The spleen normally removes old and/or damaged red blood cells from the bloodstream. However, when the spleen enlarges, it traps and stores an excessive number of red blood cells, causing anemia Overview of Anemia Anemia is a condition in which the number of red blood cells is low. Red blood cells contain hemoglobin, a protein that enables them to carry oxygen from the lungs and deliver it to all parts... read more . Sometimes, the spleen also destroys white blood cells and/or platelets causing a low white blood cell count (leukopenia Overview of White Blood Cell Disorders White blood cells (leukocytes) are an important part of the body’s defense against infectious organisms and foreign substances (the immune system). To defend the body adequately, a sufficient... read more ) and a low platelet count (thrombocytopenia Overview of Thrombocytopenia Thrombocytopenia is a low number of platelets (thrombocytes) in the blood, which increases the risk of bleeding. Thrombocytopenia occurs when the bone marrow makes too few platelets or when... read more ). This process creates a vicious circle: the more cells the spleen traps, the larger it grows, and the larger it grows, the more blood cells it traps and destroys.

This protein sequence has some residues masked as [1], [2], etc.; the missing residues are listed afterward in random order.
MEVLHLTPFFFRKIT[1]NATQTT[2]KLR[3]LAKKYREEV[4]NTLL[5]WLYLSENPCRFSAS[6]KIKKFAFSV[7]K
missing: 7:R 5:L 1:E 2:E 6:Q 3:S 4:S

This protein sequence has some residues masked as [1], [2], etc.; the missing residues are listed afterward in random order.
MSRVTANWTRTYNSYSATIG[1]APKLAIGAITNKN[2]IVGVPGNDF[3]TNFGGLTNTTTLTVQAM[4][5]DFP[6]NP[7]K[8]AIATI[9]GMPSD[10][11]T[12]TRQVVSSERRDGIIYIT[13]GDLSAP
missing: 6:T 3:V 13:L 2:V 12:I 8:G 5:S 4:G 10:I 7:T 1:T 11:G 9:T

An enlarged spleen usually does not cause many symptoms, and the symptoms that it does cause may be mistaken for many other medical conditions. Because the enlarged spleen lies next to the stomach and sometimes presses against it, people may feel full after eating a small snack or even without eating. People may also have abdominal or back pain in the area of the spleen in the upper left part of the abdomen or the left side of the back. The pain may spread to the left shoulder, especially if parts of the spleen do not get enough blood and start to die.